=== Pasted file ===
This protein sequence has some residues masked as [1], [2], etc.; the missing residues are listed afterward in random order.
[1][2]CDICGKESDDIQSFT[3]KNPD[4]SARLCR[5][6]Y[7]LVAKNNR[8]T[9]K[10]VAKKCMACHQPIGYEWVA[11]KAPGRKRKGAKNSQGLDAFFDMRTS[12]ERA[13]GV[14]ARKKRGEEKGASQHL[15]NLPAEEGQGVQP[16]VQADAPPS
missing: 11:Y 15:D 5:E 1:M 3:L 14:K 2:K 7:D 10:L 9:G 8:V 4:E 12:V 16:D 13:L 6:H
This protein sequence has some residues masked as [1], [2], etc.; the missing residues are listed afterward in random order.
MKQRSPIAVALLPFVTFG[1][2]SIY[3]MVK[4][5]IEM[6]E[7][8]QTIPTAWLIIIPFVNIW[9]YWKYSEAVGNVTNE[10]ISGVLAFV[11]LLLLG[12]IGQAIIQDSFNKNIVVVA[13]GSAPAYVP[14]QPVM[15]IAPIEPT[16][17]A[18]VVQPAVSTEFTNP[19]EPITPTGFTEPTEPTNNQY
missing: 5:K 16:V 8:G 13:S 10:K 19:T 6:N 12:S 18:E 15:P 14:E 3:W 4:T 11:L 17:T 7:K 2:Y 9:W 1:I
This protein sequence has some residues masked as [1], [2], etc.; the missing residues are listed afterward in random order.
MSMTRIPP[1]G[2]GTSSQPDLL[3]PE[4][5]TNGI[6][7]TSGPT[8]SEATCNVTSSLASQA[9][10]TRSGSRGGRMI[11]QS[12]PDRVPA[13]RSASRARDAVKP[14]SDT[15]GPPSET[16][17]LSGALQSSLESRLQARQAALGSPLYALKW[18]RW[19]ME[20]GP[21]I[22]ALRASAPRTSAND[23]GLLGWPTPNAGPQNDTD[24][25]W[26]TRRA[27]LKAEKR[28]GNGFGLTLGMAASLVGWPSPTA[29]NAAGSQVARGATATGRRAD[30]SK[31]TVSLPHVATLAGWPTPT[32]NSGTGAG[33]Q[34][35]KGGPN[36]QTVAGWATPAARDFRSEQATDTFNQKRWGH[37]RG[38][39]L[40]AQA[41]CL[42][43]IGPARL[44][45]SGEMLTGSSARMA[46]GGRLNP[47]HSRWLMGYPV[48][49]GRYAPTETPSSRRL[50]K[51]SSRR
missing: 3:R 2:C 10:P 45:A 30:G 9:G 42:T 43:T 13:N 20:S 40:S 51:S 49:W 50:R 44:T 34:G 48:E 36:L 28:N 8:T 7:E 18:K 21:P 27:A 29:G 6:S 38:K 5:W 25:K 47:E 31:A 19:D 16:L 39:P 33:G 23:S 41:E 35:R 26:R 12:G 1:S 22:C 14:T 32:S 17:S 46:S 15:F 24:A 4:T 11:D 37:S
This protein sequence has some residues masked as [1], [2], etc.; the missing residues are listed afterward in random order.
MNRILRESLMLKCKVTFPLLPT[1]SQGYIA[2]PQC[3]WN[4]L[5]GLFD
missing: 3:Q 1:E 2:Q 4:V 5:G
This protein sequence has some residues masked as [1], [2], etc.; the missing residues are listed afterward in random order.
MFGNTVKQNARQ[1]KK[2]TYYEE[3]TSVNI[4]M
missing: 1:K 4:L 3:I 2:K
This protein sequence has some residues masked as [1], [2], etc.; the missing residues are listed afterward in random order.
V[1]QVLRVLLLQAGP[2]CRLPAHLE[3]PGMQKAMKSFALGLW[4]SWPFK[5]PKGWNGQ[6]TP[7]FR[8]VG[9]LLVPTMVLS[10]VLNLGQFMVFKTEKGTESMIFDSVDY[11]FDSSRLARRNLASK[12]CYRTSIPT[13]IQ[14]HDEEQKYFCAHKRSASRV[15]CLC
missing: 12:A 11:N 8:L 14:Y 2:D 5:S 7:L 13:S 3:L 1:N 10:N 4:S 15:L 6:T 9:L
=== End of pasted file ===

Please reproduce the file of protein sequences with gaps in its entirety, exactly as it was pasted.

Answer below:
This protein sequence has some residues masked as [1], [2], etc.; the missing residues are listed afterward in random order.
[1][2]CDICGKESDDIQSFT[3]KNPD[4]SARLCR[5][6]Y[7]LVAKNNR[8]T[9]K[10]VAKKCMACHQPIGYEWVA[11]KAPGRKRKGAKNSQGLDAFFDMRTS[12]ERA[13]GV[14]ARKKRGEEKGASQHL[15]NLPAEEGQGVQP[16]VQADAPPS
missing: 11:Y 15:D 5:E 1:M 3:L 14:K 2:K 7:D 10:L 9:G 8:V 4:E 12:V 16:D 13:L 6:H
This protein sequence has some residues masked as [1], [2], etc.; the missing residues are listed afterward in random order.
MKQRSPIAVALLPFVTFG[1][2]SIY[3]MVK[4][5]IEM[6]E[7][8]QTIPTAWLIIIPFVNIW[9]YWKYSEAVGNVTNE[10]ISGVLAFV[11]LLLLG[12]IGQAIIQDSFNKNIVVVA[13]GSAPAYVP[14]QPVM[15]IAPIEPT[16][17]A[18]VVQPAVSTEFTNP[19]EPITPTGFTEPTEPTNNQY
missing: 5:K 16:V 8:G 13:S 10:K 19:T 6:N 12:S 18:E 15:P 14:E 3:W 4:T 11:L 17:T 7:K 2:Y 9:W 1:I
This protein sequence has some residues masked as [1], [2], etc.; the missing residues are listed afterward in random order.
MSMTRIPP[1]G[2]GTSSQPDLL[3]PE[4][5]TNGI[6][7]TSGPT[8]SEATCNVTSSLASQA[9][10]TRSGSRGGRMI[11]QS[12]PDRVPA[13]RSASRARDAVKP[14]SDT[15]GPPSET[16][17]LSGALQSSLESRLQARQAALGSPLYALKW[18]RW[19]ME[20]GP[21]I[22]ALRASAPRTSAND[23]GLLGWPTPNAGPQNDTD[24][25]W[26]TRRA[27]LKAEKR[28]GNGFGLTLGMAASLVGWPSPTA[29]NAAGSQVARGATATGRRAD[30]SK[31]TVSLPHVATLAGWPTPT[32]NSGTGAG[33]Q[34][35]KGGPN[36]QTVAGWATPAARDFRSEQATDTFNQKRWGH[37]RG[38][39]L[40]AQA[41]CL[42][43]IGPARL[44][45]SGEMLTGSSARMA[46]GGRLNP[47]HSRWLMGYPV[48][49]GRYAPTETPSSRRL[50]K[51]SSRR
missing: 3:R 2:C 10:P 45:A 30:G 9:G 42:T 43:T 13:N 20:S 40:S 51:S 49:W 50:R 44:T 34:G 48:E 36:L 28:N 8:T 7:E 18:K 21:P 27:A 29:G 6:S 38:K 5:W 25:K 47:E 31:A 19:D 16:L 39:P 33:G 23:S 41:E 35:R 26:R 12:G 1:S 22:C 14:T 32:S 17:S 46:S 15:F 24:A 4:T 11:D 37:S
This protein sequence has some residues masked as [1], [2], etc.; the missing residues are listed afterward in random order.
MNRILRESLMLKCKVTFPLLPT[1]SQGYIA[2]PQC[3]WN[4]L[5]GLFD
missing: 3:Q 1:E 2:Q 4:V 5:G
This protein sequence has some residues masked as [1], [2], etc.; the missing residues are listed afterward in random order.
MFGNTVKQNARQ[1]KK[2]TYYEE[3]TSVNI[4]M
missing: 1:K 4:L 3:I 2:K
This protein sequence has some residues masked as [1], [2], etc.; the missing residues are listed afterward in random order.
V[1]QVLRVLLLQAGP[2]CRLPAHLE[3]PGMQKAMKSFALGLW[4]SWPFK[5]PKGWNGQ[6]TP[7]FR[8]VG[9]LLVPTMVLS[10]VLNLGQFMVFKTEKGTESMIFDSVDY[11]FDSSRLARRNLASK[12]CYRTSIPT[13]IQ[14]HDEEQKYFCAHKRSASRV[15]CLC
missing: 12:A 11:N 8:L 14:Y 2:D 5:S 7:L 13:S 3:L 1:N 10:N 4:S 15:L 6:T 9:L